It’s wonderful to have one’s perspective on a film changed and broadened. Thanks! 🙂

    Liked by 1 person

    • It had been a long time since I’d seen this film, then when I saw it a couple of weeks ago, it struck me that Bette Davis’ character basically goes through the classic stages of grief.

      Thanks for dropping by and for your comments. I always like to hear what you think. 🙂

      Liked by 1 person

  4. I haven’t seen Dark Victory – yet I’ve heard about it many years ago.
    I imagine there is no physical deterioration because of the Star System – I know Bette had no problems turning un-glamorous for a role, but I think it must have been the studio’s decision. This being said, any actress starring in a remak today (I hope nobody reads this and gets ideas) would have a physical and mental challenge, and would probably win an Oscar for such a performance.
    Don’t forget to read my contribution to the blogathon! 🙂


  5. Humphrey Bogart’s Irish accent was enough to make me want to end it all, but I do love this movie. I ALWAYS cry at the end. Plus I’ve been searching for that plaid jacket for 30 years. Thank you for this lovely reminder!

    Liked by 1 person

  6. It’s a while since I’ve seen this, but I do remember what a powerful performance it is by Bette Davis. Great review – I’m interested to see how you track her going through the stages of grief, and will look out for this when I see it again.

    Liked by 1 person

  7. Great review! This was one of the first Bette Davis films that I saw and it had a lasting impact on me. I actually have only seen it twice through because it makes me super emotional! Now that you say it, I can definitely see how the film is more a portrayal of the psyche and I think that’s what makes it so difficult to watch in some ways. None of us know what happens when we die and I think it’s a fear that we all share which is what makes this film so emotional in a way. She was truly fantastic in this film though and it’s one of her films that made me realize just how great of an actress she was.

    Liked by 1 person

  8. Davis might not look the part, but she sure knew how to act it! The issues that you highlight have always prevented me from fully embracing this film, but had Davis played it any other way I’m not sure it would’ve been more convincing. And perhaps as viewers we don’t want to see the physical changes – the emotional response is always the most interesting.

    Liked by 1 person

  9. Despite my normal allergy to medical tear-jerkers, I liked this a whole lot. And it was all down to Davis. It’s also the picture that taught me that Bogie should never have been allowed to do a foreign accent. He’s really embarrassing in the picture where he plays a Mexican (!) as well. I guess the stars did what they were told in those days.


    • Yes, Bogart’s accent is unfortunate. You almost can’t wait for him to stop talking. However, that is easily overshadowed by the fab Bette Davis. I agree when you say it all comes down to her. It would have been a tough film to make, but she carries it effortlessly.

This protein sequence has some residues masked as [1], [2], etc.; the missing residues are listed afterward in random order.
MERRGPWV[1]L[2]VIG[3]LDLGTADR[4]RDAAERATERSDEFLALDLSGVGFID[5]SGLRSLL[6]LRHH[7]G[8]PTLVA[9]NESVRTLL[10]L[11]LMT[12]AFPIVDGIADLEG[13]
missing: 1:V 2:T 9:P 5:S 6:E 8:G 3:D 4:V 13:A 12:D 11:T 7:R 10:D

10. This is the Bette Davis film I avoided because I was certain (friends heralding it as the ultimate tearjerker) it wouldn’t be my cup of tea. Well, all it took was being bedridden with a cold on a Saturday afternoon, a TCM broadcast, and being too lazy to look for the remote. I finally watched “Dark Victory” and loved it! Principally for the reasons you site in your excellent essay: I though the conveyance of a person’s emotional response to illness was very well done (no doubt having a cold made me more self-dramatizingly empathetic). That was a little over a year ago. Now “Dark Victory” is one of my favorites. I enjoyed reading this a great deal. Thanks!

    Liked by 1 person

    • I know what you mean about avoiding a movie. For some reason I kept avoiding “Winchester 73” and when I finally watched it, I loved it! However, having a cold while watching “Dark Victory” would certainly make a person more empathetic to Bette Davis’ character.


  11. Hi Ruth. Thanks so much for joining in on the blogathon. “Dark Victory” has always been one of my all time favorite movies. It was one of the first Bette films I ever saw along with “Baby Jane” and “All About Eve”, so it helped establish my passion for Bette as an actress. I enjoyed reading your fab article on it. I think you definitely did it justice.

    Liked by 1 person

  12. I think your review is spot on, Ruth. This film was never meant to be a factual representation of the ravages of a brain tumor on one’s body. Instead, it portrayed one woman’s response — for better ot worse — to learning of her own mortality. For my tastes, this was a role Bette was born to play, I need to watch this one again. 🙂

    Liked by 1 person

  13. This is one of those films I keep meaning to see but never get around to actually watching it. Bogie as a stable boy! Haha! He looks so young! Also, I want that hat! I move we bring back hats 🙂

    Liked by 1 person

  14. Ooh, this sounds like a difficult one to watch! I appreciate how hard it must have been for Bette Davis to play a role like that, and I’m sure it would be very informative about the stages someone goes through with that kind of diagnosis. Not sure I could handle watching it, though! 😦 I appreciate your description of the movie, Ruth. You really get across the raw emotions portrayed in it..

    Liked by 1 person

    • Bette Davis is fab in this movie, as always, but if the subject hits close to home, it might be best to not watch it. I see this film as an exploration of the stages of grief, which makes it interesting but also sad.


  15. Hey Ruth. Hope you are going well. I just thought I would drop by to let you know that I’ve just announced my Second Annual Barrymore Trilogy Blogathon, and would love to invite you to join in. I was going to message you over Facebook, but I haven’t been on there much lately, only briefly. Anyway here is the link below.

    Liked by 1 person